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Our ModernMom Book Club is a way for our readers to express their thoughts and ideas on things they've read, sharing their insights with our community of moms. Join the conversation, and tell us what you thought about this book in the comment section below!
How many of you have read this book, plan to read this book or proudly display it on your bookshelf? Thought so.
If you could see me right now, I’d be shaking my head. Because I just don’t get this book or the mini-empire it’s spawned. The first in the series, "What to Expect When You’re Expecting", has been on the New York Times bestseller list for 500 weeks. That’s a long time. It's sold 17 million copies and according to USA Today, is read by 93% of women who read pregnancy books.
Now, there’s a new book out, What to Expect in the Second Year, as well as a movie coming out next week that's based on the first book. You might recall that the first book has no story line, but that hasn't stopped Hollywood from making one up. I can’t wait.
But back to the books. Clearly, I’m in the minority of people who while finding the book useful, would never claim it be a “pregnancy bible,” as did the New York Times. I will admit it’s a great resource and reference guide, if you’re into that kind of thing. For many reasons that are too complicated to explain here, I’m not. Never have been. To me, those kinds of books just stoke our already-high levels of parental anxiety and like women’s magazines, make us question ourselves and our choices, leading us down the dangerous road towards self-doubt and negativity.
For example, I never really cared whether my pregnant belly was exactly the right size and once I had children, I didn’t care if they were in the perfect range for height and weight or whether they were eating exactly the right amount of fruits and vegetables. I had other things on my mind. At the time we were having our babies, my husband and I were both also having some fairly major career crises - at the same time. His business was falling apart. My ambition had suddenly disappeared and all I wanted to do was stay home. All that led to a fairly serious marital crisis and so, I didn’t really have the time or energy to worry about whether I was getting enough exercise during pregnancy or whether my toddler was potty training at the right age.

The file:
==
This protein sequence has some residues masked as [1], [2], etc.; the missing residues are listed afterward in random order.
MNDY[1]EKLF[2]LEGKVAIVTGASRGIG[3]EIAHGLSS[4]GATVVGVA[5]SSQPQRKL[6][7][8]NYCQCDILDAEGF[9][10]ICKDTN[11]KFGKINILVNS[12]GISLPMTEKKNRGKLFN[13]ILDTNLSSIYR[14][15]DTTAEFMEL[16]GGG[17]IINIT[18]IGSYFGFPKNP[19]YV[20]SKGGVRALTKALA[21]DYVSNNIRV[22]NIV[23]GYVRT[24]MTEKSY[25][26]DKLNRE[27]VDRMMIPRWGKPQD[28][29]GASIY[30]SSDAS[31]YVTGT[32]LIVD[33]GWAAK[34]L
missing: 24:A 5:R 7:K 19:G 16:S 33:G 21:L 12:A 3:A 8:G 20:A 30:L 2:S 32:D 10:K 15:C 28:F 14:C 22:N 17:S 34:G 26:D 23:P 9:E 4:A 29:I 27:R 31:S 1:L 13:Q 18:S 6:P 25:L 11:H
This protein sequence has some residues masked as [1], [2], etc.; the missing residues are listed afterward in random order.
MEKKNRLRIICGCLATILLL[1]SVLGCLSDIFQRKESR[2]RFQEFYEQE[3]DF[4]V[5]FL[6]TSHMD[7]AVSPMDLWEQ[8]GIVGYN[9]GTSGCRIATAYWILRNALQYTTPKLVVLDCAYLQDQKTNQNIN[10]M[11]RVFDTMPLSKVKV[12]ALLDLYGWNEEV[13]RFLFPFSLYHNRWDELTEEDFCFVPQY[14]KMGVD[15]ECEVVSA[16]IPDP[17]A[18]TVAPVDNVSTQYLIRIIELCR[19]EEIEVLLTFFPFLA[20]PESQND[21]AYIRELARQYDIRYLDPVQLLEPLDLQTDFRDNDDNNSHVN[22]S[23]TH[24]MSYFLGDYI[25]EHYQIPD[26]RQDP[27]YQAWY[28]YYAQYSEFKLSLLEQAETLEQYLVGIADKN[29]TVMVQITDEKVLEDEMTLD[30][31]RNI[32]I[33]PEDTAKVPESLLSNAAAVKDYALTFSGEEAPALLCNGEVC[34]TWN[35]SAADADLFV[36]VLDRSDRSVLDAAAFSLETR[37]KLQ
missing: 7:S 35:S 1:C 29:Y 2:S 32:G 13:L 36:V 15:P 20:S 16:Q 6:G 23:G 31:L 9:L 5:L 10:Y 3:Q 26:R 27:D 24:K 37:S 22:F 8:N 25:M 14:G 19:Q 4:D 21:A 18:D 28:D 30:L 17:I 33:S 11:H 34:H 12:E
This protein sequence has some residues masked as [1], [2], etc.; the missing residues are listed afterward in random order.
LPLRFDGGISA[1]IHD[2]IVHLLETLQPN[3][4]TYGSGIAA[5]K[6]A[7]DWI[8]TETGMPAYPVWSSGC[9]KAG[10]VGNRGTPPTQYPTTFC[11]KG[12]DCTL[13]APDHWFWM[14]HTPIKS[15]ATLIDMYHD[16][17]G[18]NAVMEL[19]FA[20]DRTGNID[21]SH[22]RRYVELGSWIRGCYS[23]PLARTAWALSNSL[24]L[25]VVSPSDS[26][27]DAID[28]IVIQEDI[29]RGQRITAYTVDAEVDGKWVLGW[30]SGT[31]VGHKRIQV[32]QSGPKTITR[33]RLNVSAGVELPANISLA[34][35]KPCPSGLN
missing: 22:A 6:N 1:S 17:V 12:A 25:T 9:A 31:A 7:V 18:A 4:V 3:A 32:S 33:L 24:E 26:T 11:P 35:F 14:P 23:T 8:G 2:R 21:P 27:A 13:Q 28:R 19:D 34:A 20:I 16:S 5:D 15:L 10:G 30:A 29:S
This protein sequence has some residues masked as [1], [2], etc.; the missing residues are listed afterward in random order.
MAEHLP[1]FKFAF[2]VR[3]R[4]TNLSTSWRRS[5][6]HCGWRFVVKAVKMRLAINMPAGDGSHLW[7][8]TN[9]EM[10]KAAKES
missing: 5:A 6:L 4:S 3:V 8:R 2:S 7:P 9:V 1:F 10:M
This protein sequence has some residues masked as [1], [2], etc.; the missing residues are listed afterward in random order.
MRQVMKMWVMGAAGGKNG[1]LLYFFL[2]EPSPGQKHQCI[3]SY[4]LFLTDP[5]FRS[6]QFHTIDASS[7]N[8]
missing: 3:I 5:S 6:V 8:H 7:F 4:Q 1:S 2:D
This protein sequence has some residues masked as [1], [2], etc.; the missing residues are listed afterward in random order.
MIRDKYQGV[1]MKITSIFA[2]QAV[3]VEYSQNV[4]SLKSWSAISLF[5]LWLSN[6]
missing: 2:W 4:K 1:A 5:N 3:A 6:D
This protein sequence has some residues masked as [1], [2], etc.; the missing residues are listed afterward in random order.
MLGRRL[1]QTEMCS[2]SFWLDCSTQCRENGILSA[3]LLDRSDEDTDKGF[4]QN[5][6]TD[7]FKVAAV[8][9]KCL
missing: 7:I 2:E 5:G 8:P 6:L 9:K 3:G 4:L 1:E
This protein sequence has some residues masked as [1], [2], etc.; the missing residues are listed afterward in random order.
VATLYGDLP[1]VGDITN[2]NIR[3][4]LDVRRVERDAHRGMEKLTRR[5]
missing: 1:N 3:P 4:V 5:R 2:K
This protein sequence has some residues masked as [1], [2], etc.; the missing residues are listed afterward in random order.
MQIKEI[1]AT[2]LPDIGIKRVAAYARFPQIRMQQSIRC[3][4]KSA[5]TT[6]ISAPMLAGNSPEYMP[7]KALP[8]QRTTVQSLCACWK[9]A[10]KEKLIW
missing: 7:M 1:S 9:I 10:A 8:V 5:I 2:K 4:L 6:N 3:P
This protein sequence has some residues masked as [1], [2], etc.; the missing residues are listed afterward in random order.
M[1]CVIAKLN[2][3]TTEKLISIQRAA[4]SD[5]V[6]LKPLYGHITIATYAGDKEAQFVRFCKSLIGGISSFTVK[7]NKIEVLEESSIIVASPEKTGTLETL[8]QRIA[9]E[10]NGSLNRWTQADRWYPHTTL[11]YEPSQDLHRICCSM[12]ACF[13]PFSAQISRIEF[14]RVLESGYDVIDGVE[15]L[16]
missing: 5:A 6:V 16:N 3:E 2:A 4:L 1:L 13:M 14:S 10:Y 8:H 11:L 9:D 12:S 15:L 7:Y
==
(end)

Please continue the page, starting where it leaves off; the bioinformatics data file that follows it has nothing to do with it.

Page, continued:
I knew I was lucky to have two healthy, normal kids. I didn’t want to overwhelm my exhausted brain with worry about numbers and statistics and things I should be doing. I did the best I could. And that was enough.
I work with a lot of mothers, teaching them how to write their stories of motherhood at The Momoir Project and we talk a lot about books and from what I’ve heard, the What to Expect book series causes a lot of undue stress. Don’t get me wrong. The kind of information provided in those books is important and useful, but maybe it’s the format and how that information is presented that causes so many of us to lose faith in our instincts and our own inherent knowledge as mothers. Or maybe it’s just me.
Bottom line: check these books out. Read them. But don’t worry about whether your child is in the 80th percentile for weight, or whether you are screwing them up for life by having a family bed. Trust yourself. Pick up a novel - if you have time to read.
Cori Howard is the editor of Between Interruptions: Thirty Women Tell the Truth about Motherhood, an anthology of personal essays on the transformative process of becoming mothers. In her book, you can read honest and emotional accounts of how having children has affected our marriages, our careers, our friendships, our identities and our deepest selves. She’s also the founder of The Momoir Project, an online writing centre. The Momoir Project connects mothers from around the world and teaches them how to write their own stories - before they forget. Many of her students have said it’s better - and cheaper - than therapy. Check out the Momoir community blog, written by Cori and her students, about the day-to-day struggles of modern motherhood.